• Use ready-to-eat, perishable foods, such as dairy, meat, poultry, seafood, and produce, as soon as possible.

Fridge TIPS

  • Clean your refrigerator regularly.
  • Wipe up spills immediately. (Have antibacterial wipes on hand or antibacterial surface spray.
  • Clean the inside walls and shelves with hot water and a mild liquid dishwashing detergent; then rinse. (I always use fairy antibacterial with a red cross washing up liquid.
  • Once a week, check expiration and “use by” dates; and throw out foods if the date has passed. Follow the recommended storage times for foods.
  • Remember to store raw meat on the bottom shelf and cooked meats on the top/middle.

Food Storage:

Symptoms of listeriosis

In most people, listeriosis has no symptoms or only causes mild symptoms for a few days, such as:

  • a high temperature of 38C or above
  • aches and pains
  • chills
  • feeling or being sick
  • diarrhea
  • death

If you’re pregnant, you may also have a stomach ache or notice your baby moving less than usual.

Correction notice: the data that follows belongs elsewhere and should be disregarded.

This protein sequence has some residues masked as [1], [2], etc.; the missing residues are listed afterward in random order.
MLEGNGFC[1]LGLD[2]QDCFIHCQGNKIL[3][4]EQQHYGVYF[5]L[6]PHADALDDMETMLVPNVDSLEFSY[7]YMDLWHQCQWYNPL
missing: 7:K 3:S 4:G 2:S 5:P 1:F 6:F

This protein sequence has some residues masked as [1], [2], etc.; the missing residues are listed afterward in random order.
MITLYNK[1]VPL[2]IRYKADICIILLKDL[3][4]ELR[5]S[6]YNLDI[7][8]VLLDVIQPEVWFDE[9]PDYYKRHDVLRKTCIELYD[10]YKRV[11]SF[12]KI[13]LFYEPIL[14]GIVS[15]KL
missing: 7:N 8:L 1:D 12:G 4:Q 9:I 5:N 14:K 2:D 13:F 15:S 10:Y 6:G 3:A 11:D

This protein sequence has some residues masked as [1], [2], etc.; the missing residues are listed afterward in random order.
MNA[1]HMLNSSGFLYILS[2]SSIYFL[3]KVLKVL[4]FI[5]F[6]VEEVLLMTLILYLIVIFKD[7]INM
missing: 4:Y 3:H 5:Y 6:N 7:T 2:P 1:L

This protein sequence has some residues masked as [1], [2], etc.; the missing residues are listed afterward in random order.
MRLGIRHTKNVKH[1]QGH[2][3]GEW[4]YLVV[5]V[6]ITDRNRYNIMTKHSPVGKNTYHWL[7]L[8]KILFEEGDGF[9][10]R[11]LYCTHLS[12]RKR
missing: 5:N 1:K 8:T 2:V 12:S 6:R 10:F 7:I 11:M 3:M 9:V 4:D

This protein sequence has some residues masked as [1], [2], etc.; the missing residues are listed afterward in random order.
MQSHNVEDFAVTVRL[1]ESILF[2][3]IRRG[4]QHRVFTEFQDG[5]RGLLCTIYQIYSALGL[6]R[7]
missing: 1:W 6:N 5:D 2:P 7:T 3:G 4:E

Babies with listeriosis may also be irritable and feed less than usual.

Risks of listeriosis

Listeriosis is not usually serious for most people.

But some people have a higher risk of serious problems, including:

  • people who are pregnant
  • newborn babies
  • people aged 65 or over
  • people with a condition that weakens their immune system, such as cancer, liver disease, or kidney disease
  • people having treatment that weakens their immune system, such as chemotherapy or steroid tablets
  • people with diabetes who are unable to keep their blood sugar level down, even with treatment (uncontrolled diabetes)

If you get listeriosis while you’re pregnant, there is a risk it could cause miscarriage or stillbirth.

I have made the keywords in bold that apply to people who are having treatment for “multiple sclerosis”.

I have also attached links to the Lemtrada Alemtuzumab, NHS, and FDA sites for further reading.




#multiplesclerosis #ms #mstreatment #listeriadiet #fdalisteriadiet #nhslisteriadiet